Today’s team review is from Aidan, he blogs here https://ricketttsblog.wordpress.com/
Aidan has been reading Apparent Horizon by Patrick Morgan
This book defied my expectations, being a strange existential character study with thriller mixed in, all grounded by a touch of sci-fi. It was very cynical, but I still enjoyed it. It took a simple concept and ran with it in a way that I wasn’t expecting at all.
The premise of the book is that Micheal finds out that the world is going to end, the night before his best friends wedding. The book develops from there, as he struggles with the morals of telling other people about this, as well as what to do with his limited remaining time.
Michael is a likable enough character as the book starts, but I struggle to continue to root for him as the book continues due to some of the choices he makes. Patrick Morgan uses him to paint a very pessimistic view of humanity in my opinion, which fundamentally clashes with my own world view. However, he does a good job of instilling a sense of agency in Michael, and of making us feel sorry for him. His emotions are clearly in conflict, and the deep exploration of this makes up the character study part of the novel.
Morgan’s cynical approach to characters doesn’t end with Michael however. His best friend, Drew, is a nasty piece of work whom I despised right from the onset. It felt strange that Michael was such good friends with someone who didn’t have a selfless bone in his body however. Drew’s actions never seem out of place, as horrible as he may be, and that was a real strength of the book. All the characters the author created followed this pattern.
The plot was very depressing overall. There was very few feel good moments, and those that occurred were often the outcome of Pyrrhic victories. However, it was well thought out, and the final twist of the book was unexpected for the most part, and allows the whole book to be viewed in a new light.
The pacing of the novel was unorthodox to say the least. It swung from fast and furious action to pages of slow pondering about the meaning of life. Yet, to my surprise, I found I really liked the effect this created. It certainly fit with how Michael progressed as a character. However, I thought the first chapter was kind of irrelevant to the rest of the book, and can also see how this pacing might put some people off.
For a debut novel, Morgan’s writing style is polished. I found it flowed extremely well, and never distracted from the action at hand. I wouldn’t say it was exceptionally unique, but was good thriller writing. It was also well edited.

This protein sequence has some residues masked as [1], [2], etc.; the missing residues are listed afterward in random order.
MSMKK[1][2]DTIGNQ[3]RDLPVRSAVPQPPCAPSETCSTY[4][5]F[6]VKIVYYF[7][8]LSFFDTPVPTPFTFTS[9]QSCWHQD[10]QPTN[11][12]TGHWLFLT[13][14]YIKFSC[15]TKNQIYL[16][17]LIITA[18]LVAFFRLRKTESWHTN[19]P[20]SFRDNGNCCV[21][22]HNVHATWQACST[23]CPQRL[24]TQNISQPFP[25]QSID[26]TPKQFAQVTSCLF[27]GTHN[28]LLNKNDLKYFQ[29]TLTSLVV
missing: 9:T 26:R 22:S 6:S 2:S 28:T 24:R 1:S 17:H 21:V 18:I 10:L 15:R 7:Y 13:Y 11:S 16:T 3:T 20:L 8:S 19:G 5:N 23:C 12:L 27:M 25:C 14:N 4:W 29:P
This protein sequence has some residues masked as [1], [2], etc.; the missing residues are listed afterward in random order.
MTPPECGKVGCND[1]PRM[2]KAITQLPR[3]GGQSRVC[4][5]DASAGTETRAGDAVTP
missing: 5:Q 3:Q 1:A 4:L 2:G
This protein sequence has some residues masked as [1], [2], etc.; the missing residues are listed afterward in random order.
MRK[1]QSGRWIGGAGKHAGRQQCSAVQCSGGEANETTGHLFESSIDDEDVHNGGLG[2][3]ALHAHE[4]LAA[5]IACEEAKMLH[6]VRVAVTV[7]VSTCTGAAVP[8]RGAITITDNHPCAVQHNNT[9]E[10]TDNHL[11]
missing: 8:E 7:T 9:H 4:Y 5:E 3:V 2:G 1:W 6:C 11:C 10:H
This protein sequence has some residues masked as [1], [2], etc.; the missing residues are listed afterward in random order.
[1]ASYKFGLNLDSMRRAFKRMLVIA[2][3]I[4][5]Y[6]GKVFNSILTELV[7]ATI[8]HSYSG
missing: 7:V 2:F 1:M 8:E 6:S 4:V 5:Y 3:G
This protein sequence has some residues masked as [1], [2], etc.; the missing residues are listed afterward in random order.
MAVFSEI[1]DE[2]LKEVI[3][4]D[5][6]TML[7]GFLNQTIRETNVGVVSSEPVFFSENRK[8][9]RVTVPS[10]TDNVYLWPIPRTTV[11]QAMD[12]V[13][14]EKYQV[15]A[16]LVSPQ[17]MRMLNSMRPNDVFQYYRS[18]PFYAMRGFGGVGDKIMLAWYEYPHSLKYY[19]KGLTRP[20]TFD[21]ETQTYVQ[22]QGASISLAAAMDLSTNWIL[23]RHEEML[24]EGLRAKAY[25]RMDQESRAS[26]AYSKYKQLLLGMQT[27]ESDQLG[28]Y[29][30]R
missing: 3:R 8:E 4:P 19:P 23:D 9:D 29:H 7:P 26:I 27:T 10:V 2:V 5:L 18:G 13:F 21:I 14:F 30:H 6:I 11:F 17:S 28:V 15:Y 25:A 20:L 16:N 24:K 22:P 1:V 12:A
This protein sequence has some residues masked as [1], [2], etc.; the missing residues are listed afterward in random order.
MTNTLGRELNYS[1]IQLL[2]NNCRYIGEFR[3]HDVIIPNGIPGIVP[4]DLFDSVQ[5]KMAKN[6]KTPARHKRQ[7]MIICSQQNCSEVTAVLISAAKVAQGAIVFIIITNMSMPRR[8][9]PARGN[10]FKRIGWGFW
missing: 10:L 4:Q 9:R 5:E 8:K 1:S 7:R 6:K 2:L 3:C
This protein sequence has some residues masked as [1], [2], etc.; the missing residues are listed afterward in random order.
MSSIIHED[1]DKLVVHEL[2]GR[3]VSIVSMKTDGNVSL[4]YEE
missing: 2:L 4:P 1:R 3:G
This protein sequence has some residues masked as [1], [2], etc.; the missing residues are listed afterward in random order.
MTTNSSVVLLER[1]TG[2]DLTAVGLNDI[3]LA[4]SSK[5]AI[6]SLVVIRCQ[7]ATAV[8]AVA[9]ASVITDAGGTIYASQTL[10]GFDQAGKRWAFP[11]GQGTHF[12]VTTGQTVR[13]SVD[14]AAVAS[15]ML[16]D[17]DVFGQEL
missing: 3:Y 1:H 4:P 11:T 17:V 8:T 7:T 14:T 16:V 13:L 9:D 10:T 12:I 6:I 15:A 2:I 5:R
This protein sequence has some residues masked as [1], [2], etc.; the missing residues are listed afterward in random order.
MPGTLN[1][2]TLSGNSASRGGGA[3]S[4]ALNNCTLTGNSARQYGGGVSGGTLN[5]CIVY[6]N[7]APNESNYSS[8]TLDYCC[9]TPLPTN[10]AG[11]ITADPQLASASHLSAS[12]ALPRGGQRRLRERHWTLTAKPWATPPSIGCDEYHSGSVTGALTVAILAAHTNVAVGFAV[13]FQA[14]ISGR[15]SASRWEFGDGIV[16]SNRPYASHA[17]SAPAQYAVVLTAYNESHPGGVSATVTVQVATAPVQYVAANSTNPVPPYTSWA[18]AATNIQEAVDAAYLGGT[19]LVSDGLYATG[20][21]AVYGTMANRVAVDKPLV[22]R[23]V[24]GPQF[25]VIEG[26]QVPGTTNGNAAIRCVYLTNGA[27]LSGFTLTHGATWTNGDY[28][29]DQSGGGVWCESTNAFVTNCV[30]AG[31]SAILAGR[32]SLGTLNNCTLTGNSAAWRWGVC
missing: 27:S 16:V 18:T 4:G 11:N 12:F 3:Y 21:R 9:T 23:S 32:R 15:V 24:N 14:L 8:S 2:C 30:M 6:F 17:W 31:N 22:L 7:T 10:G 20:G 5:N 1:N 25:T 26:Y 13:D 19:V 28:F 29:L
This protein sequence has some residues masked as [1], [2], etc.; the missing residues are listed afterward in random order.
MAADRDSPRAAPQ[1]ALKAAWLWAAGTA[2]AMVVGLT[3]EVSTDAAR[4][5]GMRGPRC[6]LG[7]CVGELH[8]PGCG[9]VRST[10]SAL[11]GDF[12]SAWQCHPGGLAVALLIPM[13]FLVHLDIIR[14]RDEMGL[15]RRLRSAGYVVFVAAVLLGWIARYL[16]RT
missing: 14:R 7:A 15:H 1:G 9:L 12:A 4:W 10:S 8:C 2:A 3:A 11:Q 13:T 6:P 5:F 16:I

I give it a 5 out of 7. As mentioned above, I found it hard to connect with Michael after a while, but I think this was more personal preference than anything else. I feel like this book definitely has an audience who will fully appreciate it, and I wasn’t it. Don’t get me wrong, I still liked it, but there were some element that didn’t sit well by the end. If it does appeal to you though, I’d encourage you to pick it up, since I feel it has the potential to be profound to the right person.
With no tomorrow, what are we capable of today?
On the eve of his best friend’s wedding, Michael is warned by an old classmate, now a NASA scientist, that a gamma ray burst from a nearby exploding star will hit the Earth the following morning at 11:13 a.m. – an incident that will irrevocably destroy the ozone layer, disrupt the food chain, and ultimately prove cataclysmic for all life on the planet.
Michael and the groom-to-be, Drew, laugh off the prediction as a demented joke. However, at precisely 11:13 a.m. the next day, a blinding light in the sky disrupts Drew’s wedding. News media outlets dismiss the cosmic event as a harmless phenomenon, but Michael knows better. Wrestling with the burden of his truth, uncertain of how much time he has left or just what to do with it, Michael finds himself alienated from everything and everyone he’s ever known.
Under Drew’s influence, Michael begins to transform his rather mundane life, previously shackled by powerlessness and fear, into something more unrestrained and ultimately dangerous. Feeling the weight of an unseen doomsday clock ticking his final days away, he pushes the moral envelope further and further on a quest for control over his own reality – no matter who might suffer for it.